More than just telling us how many jobs were gained or lost, the monthly jobs report tells us how people are working—including, crucially, how many people are kept out of the labor force because of the pandemic.
The US Bureau of Labor Statistics reports that in January, 7.8 million people were not working because of the pandemic—either because they were prevented from looking for work or because their employer lost business—down from a high of 59.5 million in May 2020 (the month the questions were first asked).
The BLS includes survey responses about Covid-19’s impact on work with its monthly employment situation report. The newest report comes out Friday (March 4), and will have data for February. This will give us the first indication of whether the waning of the pandemic is bringing workers back into the job market.
The CDC has already scaled back its mask recommendations. In his State Of The Union address, President Biden said the country had reached “a new moment” in the pandemic, saying “Covid-19 need no longer control our lives.” Public opinion reflects this more relaxed attitude: polls have shown that Americans are much less worried about catching the virus than they were even a few weeks ago, and also less supportive of mask mandates.
Those trends are likely to be reflected in the monthly employment situation report. In its survey, the BLS has focused on three key metrics:
The percentage of the workforce who are teleworking because of the virus;
The number of people unable to work because their employer lost business; and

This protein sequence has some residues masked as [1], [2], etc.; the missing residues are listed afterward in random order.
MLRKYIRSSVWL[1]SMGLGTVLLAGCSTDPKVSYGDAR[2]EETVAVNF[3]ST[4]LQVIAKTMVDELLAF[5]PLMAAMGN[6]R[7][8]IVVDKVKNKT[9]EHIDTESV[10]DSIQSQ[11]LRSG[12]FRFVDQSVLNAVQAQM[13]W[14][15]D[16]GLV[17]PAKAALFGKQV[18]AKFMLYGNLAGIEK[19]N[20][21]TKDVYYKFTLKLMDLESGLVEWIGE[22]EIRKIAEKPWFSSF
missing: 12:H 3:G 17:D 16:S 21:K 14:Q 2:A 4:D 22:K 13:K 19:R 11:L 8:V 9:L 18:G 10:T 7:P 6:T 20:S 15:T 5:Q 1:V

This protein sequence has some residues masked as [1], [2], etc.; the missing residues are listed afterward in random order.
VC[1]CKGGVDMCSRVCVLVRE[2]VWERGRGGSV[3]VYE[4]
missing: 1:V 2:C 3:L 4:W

The number of people not in the labor force who are prevented from looking for work because of pandemic concerns.
Each of those metrics show a similar pattern: high rates in the spring of 2020, decreasing until a small spike in early 2021, then another gradual decrease until rising again in January 2022 (when the Omicron variant was surging most). But within that pattern, each measurement shows a different side of the pandemic’s impact.
Remote work is here to stay
The BLS survey specifically asks workers if they worked from home in the past four weeks because of the pandemic. By design, this excludes people who work from home permanently—and that number is growing steadily.
Our data show that the percentage of remote work positions has more than tripled since the beginning of 2020—particularly in tech, finance, sales, and customer service roles. A Pew Research study shows that over half of the workers currently working remotely would prefer to stay home, rather than return in-person. And in a tight labor market, employers are holding off on mandating a return to the office, fearful of losing workers who would prefer to stay remote.
Those who want work have found it
Among these three survey responses, the most dramatic shift has been among people unable to work because their employer lost business. In the early months of the pandemic, this was a major problem for workers, but it has affected fewer and fewer people since the fall of 2020. That trend is also reflected in the overall unemployment rate, which reached a pandemic low of 3.9% in December 2021 after a peak of 14.7% in April 2020.